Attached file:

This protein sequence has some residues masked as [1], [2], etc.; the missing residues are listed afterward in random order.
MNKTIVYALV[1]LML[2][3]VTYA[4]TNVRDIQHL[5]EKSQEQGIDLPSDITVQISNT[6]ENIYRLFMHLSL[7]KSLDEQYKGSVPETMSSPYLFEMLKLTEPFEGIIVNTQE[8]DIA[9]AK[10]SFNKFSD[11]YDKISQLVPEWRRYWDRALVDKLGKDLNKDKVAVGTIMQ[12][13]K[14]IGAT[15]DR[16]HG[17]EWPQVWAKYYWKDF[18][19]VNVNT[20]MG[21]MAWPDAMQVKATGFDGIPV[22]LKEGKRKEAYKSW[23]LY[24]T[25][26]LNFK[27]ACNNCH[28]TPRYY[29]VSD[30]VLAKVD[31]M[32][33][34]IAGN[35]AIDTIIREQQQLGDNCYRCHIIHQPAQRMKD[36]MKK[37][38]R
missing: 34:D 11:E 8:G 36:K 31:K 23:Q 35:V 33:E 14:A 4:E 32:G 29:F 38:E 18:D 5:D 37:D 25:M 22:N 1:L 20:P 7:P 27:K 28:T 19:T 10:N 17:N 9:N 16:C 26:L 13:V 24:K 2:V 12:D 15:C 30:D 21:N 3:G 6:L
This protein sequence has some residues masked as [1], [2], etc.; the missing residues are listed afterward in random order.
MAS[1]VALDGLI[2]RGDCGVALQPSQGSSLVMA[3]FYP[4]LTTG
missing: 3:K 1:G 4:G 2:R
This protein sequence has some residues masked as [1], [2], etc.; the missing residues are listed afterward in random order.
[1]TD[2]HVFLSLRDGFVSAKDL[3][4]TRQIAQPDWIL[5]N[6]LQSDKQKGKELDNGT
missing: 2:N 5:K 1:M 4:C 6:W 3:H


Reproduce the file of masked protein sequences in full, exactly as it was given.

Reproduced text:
This protein sequence has some residues masked as [1], [2], etc.; the missing residues are listed afterward in random order.
MNKTIVYALV[1]LML[2][3]VTYA[4]TNVRDIQHL[5]EKSQEQGIDLPSDITVQISNT[6]ENIYRLFMHLSL[7]KSLDEQYKGSVPETMSSPYLFEMLKLTEPFEGIIVNTQE[8]DIA[9]AK[10]SFNKFSD[11]YDKISQLVPEWRRYWDRALVDKLGKDLNKDKVAVGTIMQ[12][13]K[14]IGAT[15]DR[16]HG[17]EWPQVWAKYYWKDF[18][19]VNVNT[20]MG[21]MAWPDAMQVKATGFDGIPV[22]LKEGKRKEAYKSW[23]LY[24]T[25][26]LNFK[27]ACNNCH[28]TPRYY[29]VSD[30]VLAKVD[31]M[32][33][34]IAGN[35]AIDTIIREQQQLGDNCYRCHIIHQPAQRMKD[36]MKK[37][38]R
missing: 34:D 11:E 8:G 36:K 31:K 23:Q 35:V 33:E 14:A 4:E 32:G 29:F 38:E 18:D 5:D 37:D 25:M 22:N 1:L 20:P 7:P 27:K 28:T 19:T 10:N 17:N 9:N 16:C 26:L 13:V 24:K 2:V 12:D 15:C 30:D 21:N 3:G 6:L
This protein sequence has some residues masked as [1], [2], etc.; the missing residues are listed afterward in random order.
MAS[1]VALDGLI[2]RGDCGVALQPSQGSSLVMA[3]FYP[4]LTTG
missing: 3:K 1:G 4:G 2:R
This protein sequence has some residues masked as [1], [2], etc.; the missing residues are listed afterward in random order.
[1]TD[2]HVFLSLRDGFVSAKDL[3][4]TRQIAQPDWIL[5]N[6]LQSDKQKGKELDNGT
missing: 2:N 5:K 1:M 4:C 6:W 3:H